Tyre–pavement interaction noise levels related to pavement surface characteristics Academic Article uri icon


  • © 2017 Informa UK Limited, trading as Taylor & Francis Group. In recent years, the quieter pavement surface which can affect traffic noise levels has been needed largely due to increasing public awareness and demand. The objective of this research is to utilise two methods of measuring tyre–pavement interaction noise and to investigate the influence of different pavement characteristics on tyre–pavement noise level. The first method used the close-proximity noise trailer and the second method used on-board sound intensity measurement. The pavement characteristics considered are pavement texture and smoothness, air voids, pavement stiffness, and nominal maximum aggregate size (NMAS) of asphalt mixtures. The tyre–pavement noise was measured by different techniques from various types of pavement sections in the National Center for Asphalt Technology test track. Testing was conducted on four major family groups of Superpave fine and coarse graded, open-graded friction course, and stone matrix asphalt mixes from 2009 Test Track research cycle to evaluate the changes over time. Relative significance analysis is performed to detect the combined effect of pavement texture and smoothness, air voids, pavement stiffness, and NMAS on tyre–road noise levels. The results show that the noise levels vary widely according to pavement surface type. The evaluation confirms that macrotexture increases the low-frequency noise and higher air void content reduces the high-frequency noise level, while other surface characteristics were found to have less influence on noise levels. The content of this study can be used in the vehicle and pavement noise development process to decrease the tyre–pavement interaction noise and for pavement design and construction to determine appropriate quieter pavement surfaces.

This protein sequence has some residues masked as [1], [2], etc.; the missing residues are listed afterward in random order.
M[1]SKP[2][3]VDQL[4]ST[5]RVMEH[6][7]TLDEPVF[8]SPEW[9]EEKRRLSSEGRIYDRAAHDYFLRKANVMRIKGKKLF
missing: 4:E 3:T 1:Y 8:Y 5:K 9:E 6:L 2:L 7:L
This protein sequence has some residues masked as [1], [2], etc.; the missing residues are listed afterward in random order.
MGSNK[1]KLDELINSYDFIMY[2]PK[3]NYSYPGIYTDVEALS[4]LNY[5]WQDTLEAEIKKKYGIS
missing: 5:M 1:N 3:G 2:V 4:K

author list (cited authors)

  • Sakhaeifar, M., Banihashemrad, A., Liao, G., & Waller, B.

citation count

  • 13

publication date

  • July 2018